Additionally, a survey by the American Gap Association found that those taking gap years cited “gain life experiences/grow personally” and “travel/experience other cultures” as the top influences when deciding to take a gap year, with 90 percent saying it “helped me develop as a person”; “allowed time for personal reflection”; and “increased my maturity and self-confidence.”
These findings aside, it was Brooke’s all-out enthusiasm that persuaded me most, as evidenced by her first journal entry:
Brooke Buchanan: Journal Entry #1 (9/23/2016)
“Every second, minute and hour is worth cherishing because we have so little time on this Earth. It is impossible to go back and change something. In my opinion, regret is the worst feeling ever. These phrases run through my mind whenever I’m spending my time on something that isn’t worthwhile. Each day in my high school classes I dream about what other, more meaningful things I could be doing. I feel guilty or as if I am wasting my time each moment that I am feeling bored, when I could be immersing myself in the outdoors and learning from nature and Earth’s beauty.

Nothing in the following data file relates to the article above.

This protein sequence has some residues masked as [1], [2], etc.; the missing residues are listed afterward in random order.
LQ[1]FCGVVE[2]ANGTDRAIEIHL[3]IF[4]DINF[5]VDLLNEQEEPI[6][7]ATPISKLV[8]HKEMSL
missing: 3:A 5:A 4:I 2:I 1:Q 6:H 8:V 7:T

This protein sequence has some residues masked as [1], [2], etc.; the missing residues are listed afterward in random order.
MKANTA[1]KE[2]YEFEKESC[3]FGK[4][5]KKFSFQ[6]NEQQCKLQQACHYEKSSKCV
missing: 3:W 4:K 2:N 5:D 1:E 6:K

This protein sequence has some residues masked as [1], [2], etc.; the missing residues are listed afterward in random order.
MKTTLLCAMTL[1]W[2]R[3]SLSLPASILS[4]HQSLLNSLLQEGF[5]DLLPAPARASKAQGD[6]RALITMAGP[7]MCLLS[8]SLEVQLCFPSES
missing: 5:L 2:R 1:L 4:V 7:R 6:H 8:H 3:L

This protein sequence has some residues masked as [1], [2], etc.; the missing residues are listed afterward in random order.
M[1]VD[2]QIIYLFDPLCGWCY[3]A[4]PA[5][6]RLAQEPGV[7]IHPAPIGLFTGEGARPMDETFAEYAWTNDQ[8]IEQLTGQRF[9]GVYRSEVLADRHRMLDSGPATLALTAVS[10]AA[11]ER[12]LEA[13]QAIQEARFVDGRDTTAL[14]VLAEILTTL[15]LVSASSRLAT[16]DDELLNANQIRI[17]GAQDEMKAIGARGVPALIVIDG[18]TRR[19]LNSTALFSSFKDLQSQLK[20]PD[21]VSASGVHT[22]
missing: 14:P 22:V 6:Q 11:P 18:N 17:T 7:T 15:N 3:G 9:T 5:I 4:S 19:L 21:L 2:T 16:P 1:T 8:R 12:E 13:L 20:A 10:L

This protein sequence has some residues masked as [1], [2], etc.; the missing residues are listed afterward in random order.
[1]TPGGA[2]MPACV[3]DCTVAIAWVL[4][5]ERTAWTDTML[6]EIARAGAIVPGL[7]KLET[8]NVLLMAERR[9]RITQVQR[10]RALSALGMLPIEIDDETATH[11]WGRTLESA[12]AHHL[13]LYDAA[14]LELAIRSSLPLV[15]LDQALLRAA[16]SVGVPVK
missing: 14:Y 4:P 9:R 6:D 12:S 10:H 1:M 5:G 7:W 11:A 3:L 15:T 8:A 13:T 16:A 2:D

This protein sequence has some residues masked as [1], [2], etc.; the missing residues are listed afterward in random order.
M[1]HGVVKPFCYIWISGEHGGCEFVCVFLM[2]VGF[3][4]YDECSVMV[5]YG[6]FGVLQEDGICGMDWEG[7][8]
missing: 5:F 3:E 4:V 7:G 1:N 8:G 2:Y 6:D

Don’t get me wrong, education is a crucial component to the development of humanity and without it our species would deteriorate. But I’d rather be educated through what the Earth is teaching.
Last winter I decided I was done being confined in a classroom when I could learn in a different and more enjoyable way. I’d complete my senior year at the end of the first semester, five months before my fellow classmates would graduate. I talked with my counselor, and together we figured out a way to make it into a reality. I’d have to take extra online classes over the summer and get the request approved by many different school faculty members, but to me it was worth it.
Now that the hard work has paid off and it is certain that I will be graduating early, I get to plan what I’ll be doing for my gap semester: my first choice is to do a NOLS trip, if for no other reason than its acronym: the National Outdoor Leadership School. What more could I want? NOLS takes students to remote wilderness areas around the world and teaches them leadership skills, outdoor education, and environmental ethics. That’s exactly what I’m looking for: life-long lessons taught through nature and its surroundings.